Trading in second-hand goods


You may be forgiven for thinking that the new Second-Hand Goods Act is already in force. After all, it has been in the making for years, and it has been signed into law on 1 April 2009.

However, it’s not. The antiquated 1955 Act still governs this field. Of course, antiquated or not, it has to be adhered to while it is in force.

Here are the most pertinent points of the old Act:

  • Anyone who deals in second-hand good must apply for the (annual) certificate from the local police station, except people involved in exempt areas (e.g. licensed auctioneers who sells second hand goods on public auctions);
  • SAPS will issue a certificate if it is satisfied that the applicant is a person of good character and that his or her premises are suitable for the trade;
  • Persons who deal in second hand goods must keep records, manual or digital, of all transactions, with full details of buyers and sellers involved, as well as full description of the goods. Records need not be kept for excluded goods, and in the terms of the 1955 Act many goods are excluded, like TVs, video machines, carpet cleaners, hi-fi, kitchen utensils, cell phones, fax machines, computers (however, sewing machines are included).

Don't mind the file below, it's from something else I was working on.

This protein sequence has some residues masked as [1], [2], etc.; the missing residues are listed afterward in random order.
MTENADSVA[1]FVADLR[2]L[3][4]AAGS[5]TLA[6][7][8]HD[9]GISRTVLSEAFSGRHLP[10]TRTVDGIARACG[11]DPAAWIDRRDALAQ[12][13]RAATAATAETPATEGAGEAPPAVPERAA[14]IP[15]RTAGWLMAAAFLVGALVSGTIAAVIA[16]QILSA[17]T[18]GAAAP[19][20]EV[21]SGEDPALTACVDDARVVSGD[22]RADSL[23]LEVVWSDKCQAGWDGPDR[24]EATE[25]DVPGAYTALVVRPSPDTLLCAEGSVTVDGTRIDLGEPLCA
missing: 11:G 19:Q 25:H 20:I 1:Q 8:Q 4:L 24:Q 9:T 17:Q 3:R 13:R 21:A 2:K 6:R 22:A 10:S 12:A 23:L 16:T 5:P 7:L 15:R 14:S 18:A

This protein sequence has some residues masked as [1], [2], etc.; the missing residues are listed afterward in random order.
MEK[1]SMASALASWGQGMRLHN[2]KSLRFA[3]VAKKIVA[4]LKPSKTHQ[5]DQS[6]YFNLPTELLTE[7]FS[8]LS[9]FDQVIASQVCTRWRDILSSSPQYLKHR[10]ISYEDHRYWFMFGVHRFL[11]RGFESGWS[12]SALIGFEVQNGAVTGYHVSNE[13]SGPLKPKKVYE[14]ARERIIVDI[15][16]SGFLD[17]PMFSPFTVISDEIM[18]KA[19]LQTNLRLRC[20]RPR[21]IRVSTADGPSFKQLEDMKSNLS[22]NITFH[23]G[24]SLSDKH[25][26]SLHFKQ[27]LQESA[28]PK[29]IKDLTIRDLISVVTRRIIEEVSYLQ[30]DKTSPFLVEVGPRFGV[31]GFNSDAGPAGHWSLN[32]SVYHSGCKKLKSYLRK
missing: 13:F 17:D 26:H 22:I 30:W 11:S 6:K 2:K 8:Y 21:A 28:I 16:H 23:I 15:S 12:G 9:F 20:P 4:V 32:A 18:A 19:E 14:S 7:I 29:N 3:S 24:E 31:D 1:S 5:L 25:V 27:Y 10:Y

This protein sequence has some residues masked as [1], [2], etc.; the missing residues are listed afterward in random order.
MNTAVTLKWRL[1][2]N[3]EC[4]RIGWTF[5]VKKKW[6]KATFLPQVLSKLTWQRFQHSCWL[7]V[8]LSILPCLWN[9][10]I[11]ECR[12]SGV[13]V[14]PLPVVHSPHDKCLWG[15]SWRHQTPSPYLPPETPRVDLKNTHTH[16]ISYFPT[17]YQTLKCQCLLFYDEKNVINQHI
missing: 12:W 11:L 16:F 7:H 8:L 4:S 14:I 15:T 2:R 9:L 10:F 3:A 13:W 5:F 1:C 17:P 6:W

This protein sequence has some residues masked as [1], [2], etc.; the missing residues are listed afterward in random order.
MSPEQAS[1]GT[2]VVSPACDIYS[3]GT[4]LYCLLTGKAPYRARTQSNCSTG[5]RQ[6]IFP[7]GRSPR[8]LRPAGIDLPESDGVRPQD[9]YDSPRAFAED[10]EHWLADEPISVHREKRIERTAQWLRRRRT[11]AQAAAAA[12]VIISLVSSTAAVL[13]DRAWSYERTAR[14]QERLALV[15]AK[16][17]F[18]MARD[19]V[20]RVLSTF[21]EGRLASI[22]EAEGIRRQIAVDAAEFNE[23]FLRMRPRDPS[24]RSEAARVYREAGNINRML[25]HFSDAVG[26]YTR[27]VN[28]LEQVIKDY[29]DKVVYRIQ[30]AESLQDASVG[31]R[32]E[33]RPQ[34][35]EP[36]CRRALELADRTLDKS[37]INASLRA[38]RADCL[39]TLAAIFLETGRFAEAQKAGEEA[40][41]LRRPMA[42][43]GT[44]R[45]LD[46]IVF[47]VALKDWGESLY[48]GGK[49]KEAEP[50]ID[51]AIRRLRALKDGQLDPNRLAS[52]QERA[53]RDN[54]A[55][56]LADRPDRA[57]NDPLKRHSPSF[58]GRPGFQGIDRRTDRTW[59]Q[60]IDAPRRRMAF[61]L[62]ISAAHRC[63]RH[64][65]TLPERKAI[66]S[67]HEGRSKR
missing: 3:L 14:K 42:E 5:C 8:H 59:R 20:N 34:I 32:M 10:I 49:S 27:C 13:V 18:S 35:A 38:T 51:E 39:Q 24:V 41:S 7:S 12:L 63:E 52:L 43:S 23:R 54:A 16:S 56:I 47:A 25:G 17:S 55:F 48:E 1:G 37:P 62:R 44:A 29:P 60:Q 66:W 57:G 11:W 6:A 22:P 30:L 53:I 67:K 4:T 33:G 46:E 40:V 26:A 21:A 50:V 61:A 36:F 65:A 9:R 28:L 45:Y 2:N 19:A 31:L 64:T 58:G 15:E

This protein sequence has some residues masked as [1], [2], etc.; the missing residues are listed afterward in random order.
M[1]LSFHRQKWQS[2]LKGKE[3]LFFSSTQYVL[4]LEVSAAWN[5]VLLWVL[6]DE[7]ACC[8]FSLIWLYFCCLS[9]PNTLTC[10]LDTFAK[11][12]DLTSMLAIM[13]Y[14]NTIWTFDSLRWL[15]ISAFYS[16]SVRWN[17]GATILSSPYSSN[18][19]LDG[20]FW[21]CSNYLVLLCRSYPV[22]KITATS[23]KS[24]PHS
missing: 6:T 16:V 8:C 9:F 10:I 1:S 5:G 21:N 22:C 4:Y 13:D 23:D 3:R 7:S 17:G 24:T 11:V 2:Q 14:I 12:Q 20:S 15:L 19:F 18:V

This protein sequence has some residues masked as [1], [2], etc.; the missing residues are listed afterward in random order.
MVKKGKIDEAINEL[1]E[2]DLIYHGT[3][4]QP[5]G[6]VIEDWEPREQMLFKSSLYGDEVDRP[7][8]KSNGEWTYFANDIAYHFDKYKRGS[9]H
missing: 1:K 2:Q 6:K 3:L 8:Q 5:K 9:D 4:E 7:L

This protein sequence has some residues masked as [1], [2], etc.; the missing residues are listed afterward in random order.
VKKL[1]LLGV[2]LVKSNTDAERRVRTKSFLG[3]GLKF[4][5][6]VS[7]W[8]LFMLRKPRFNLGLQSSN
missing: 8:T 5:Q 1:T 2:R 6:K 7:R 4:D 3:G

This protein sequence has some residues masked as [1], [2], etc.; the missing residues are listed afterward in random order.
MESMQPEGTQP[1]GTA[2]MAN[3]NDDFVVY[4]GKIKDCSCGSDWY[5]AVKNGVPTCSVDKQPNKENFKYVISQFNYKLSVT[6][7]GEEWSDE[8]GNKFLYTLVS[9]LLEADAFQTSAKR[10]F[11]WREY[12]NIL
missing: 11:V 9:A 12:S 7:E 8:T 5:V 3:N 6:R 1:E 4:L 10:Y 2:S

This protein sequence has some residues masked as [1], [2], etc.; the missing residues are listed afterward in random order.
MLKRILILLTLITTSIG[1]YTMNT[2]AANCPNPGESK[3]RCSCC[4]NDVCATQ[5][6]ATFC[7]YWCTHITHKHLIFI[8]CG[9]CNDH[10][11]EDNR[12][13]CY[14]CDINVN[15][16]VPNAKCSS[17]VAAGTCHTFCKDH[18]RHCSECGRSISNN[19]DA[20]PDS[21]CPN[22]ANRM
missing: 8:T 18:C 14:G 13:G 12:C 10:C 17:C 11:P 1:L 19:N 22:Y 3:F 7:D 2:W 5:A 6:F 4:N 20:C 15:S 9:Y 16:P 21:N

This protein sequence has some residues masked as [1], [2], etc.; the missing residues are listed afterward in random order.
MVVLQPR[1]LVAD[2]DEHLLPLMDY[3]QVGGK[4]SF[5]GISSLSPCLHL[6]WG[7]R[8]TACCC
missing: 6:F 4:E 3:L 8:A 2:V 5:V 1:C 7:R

And what changes will the 2009 Act bring once it comes into force, which is expected to happen this year?

The new Act is a more elaborate piece of legislation. It covers the fields that were outside of the scope of the 1955 act (pawn brokers, auctioneers) and prescribes record-keeping for the goods that were excluded from the old act.

Both the existing and the new Second-Hand Acts affect people who sell on bidorbuy profoundly, if they carry on a business of dealing in second-hand goods. However, people who every now and then resort to bidorbuy to sell this or that second-hand item do not fall under the legislation.

South Africa has a thriving trade in second-hand goods. The problem is that this is often a consequence of theft. The new Act aims to regulate this area better and rid it of the criminals, without infringing on the right of people to carry on legitimate trade in used goods.

We as consumers can help “white-wash” trade in used goods by refusing to buy stuff that we know is of dubious providence, no matter now alluring the deal may seem. For, as long as we buy stolen items, criminals will hi-jack our cars and break into our homes and offices.

Read more:

The 2009 Second-Hand Act (the best copy we would find on the internet)

The 2009 Second-Hand Act explained (highly recommended read!)